After the first honest-to-god warm weekend in Portland, I have come to the Slammer on the first honest-to-god muggy as hell day of 2011.
I ask a dude with poor-hipster glasses what he’s drinking.
“Veneer,” he says again and I am certain something is wrong here. The bartender understands and she pours one for me and the patron says “It’s one of the lighter beers.”
That’s when I catch the R symbol on the tap handle and realize I’m drinking a Raindog–a beer I haven’t bought in nearly twenty years but also happened to be the first beer I bought when I came back to the States after a long college trip.
The patron goes outside to smoke, driven by a need for nicotine and a desire to get away from the music being played-he grumbles friendi-ly to the bartender something about En Vogue. Another couple obscured to me by the taps saunters up to the video juke and inserts credits. The first line from the speakers “I was a highwayman,” and I recognize Willie, even though I don’t think I ever really paid attention to the Highwaymen album.
The song isn’t all that great. What can you say, really; it was the 80’s and nobody had the strength to tell four legends of country music that Johnny Cash should never sing the line, “I was a starship captain.”
Still, the song is about endurance and for a moment, I get what is best about-and why people still listen to-country music. Beaten but never destroyed, defeated but never crushed, enduring beyond strength because that’s just what you have to do sometimes, yeah. I get that. Even when it’s not done very well, the hope that there is something noble in just continuing on is a nice thing to echo.
A fellow OBC member, Erik, said he’d write something up on my last two beers. I appreciate his efforts, and if you’d like to see more of his stuff, he said I could direct you to his “mostly defunct blog.”
I’ve added links to where I’ve written about the beer but that’s it; everything indented after this is his. Before I turn it over to him, I again want to thank him for giving me a day off.
The bottle cap came off with a pleasing little hiss. A yeasty,
hoppy smell was evident without even leaning in for a sniff, which I
took to be a good sign. Unfortunately, this didn’t end up being my
This beer poured beautifully, with a thick, healthy head and a rich,
clear amber color. The head stuck around for a while and was
accompanied by a nice level of carbonation in the brew.
At first I really enjoyed the flavor of this beer. It had some
banana flavors along with an astringence which I assumed came from
the hops, which also lent an herbal character to the brew. However,
there was something lacking in the balance which over time kept me
from wanting to finish the glass. I think that something became a
bit too acidic, and eventually the astrigency which I found so
pleasant at first took on an overly dry, bitter character which
didn’t match my palate well.
Chocolate malt & Chai
This beer formed a big, thick, meringue-like head atop a deep brown,
transparent brew. It gave a warm, inviting aroma filled with
cardamom, clove, and lime zest that made me eager to try the beer.
I found the beer to be very spicy, with lots of various herbal
flavors and a little sweetness. It reminded me of Anchor’s spiced
winter ales, though it was too effervescent. After the head started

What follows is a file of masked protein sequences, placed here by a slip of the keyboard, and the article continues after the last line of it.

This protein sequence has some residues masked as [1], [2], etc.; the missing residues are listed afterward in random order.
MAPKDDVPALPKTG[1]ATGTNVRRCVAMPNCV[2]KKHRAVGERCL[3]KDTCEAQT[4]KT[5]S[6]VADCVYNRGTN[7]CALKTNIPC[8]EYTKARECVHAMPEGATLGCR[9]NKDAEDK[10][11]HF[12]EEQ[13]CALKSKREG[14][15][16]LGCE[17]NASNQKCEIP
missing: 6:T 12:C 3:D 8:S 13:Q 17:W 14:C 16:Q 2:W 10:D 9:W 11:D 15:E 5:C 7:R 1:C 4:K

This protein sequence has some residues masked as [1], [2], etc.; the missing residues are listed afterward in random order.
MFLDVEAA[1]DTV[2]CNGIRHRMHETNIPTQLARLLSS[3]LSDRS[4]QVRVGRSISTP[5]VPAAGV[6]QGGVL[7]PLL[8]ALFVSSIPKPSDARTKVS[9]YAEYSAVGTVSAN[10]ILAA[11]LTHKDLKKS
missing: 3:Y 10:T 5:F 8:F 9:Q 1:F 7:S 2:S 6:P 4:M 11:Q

to die down, which took quite a while, I loved this beer. It struck
me as a perfect beverage for cooler weather, with a nicely balanced
hint of hops and a slightly acidic edge.
As the beer warmed, the hops started to emerge more and play around
in an interesting way with the spices. This beer is definitely a
winning recipe and deserves more attention. If the carbonation
could be improved I’d probably camp outside Dan’s place waiting for
it to be bottled. It was impressively tasty and well done.
I’m pleased to say that this is pretty damn good. It’s fairly clear for a homebrew, especially one of mine. The nose has a wonderful citrus quality, somewhere between orange and lemon, courtesy of just-over-a-week’s worth of dry hopping with a notable but not overpowering bitterness on the end. The bitterness coats though; I can feel some of the oils on my tongue so I suspect after 3 or 4, you might notice a bit more.
Of course by then; Who cares?
I’ll get the recipe up on Friday. Need to drink more to better evaluate this beer and I’m sure you all understand.
Off to the Sandy Hut before dance class. Or ‘Handy Slut‘ as Barfly lovers (and probably most Portland bargoers) know the place.
My choices when I approach the bar are: ask one of the couple who are in the process of ordering or a dude with specs and a thin white beard, a lavender drink in front of him.
I go for the lavender drink. The couple next to me orders Guinness in the bottle (man) and two shots of something red (woman) so I feel like I dodged a bullet of some kind there.
When I ask the bespectacled man what he’s having: “Vodka with grape juice, ginger ale, orange juice and god only knows what else.” Well allllllll right.
The men watch Cincy-NY play baseball, talk about their kids. One man’s son has a terrible diet but wants to play football. The general consensus is that he’s not willing to attain the fitness of a football player. I tune that out pretty quickly to take stock of the rest of the place.
The couple is in their own world and I eye the woman’s red drinks with extreme suspicion. My instinct tells me nothing good will come of her combination of red stuff and his Guinness. The bartender has Sanctuary playing on a small TV perched high above the bar. Every so often her pace slows, between asking people if they’d like anything, and she looks up, watches a fantasy world and leavs behind the dingy daytime universe of bringing lunches to people who prefer their bars without windows.
She’s got a quiet hopefulness to her and I like that. I can’t stay to ask her story because class awaits and by the demure way she checks to see if I’d like another, she won’t tell her story to just anyone but sometime, perhaps she might.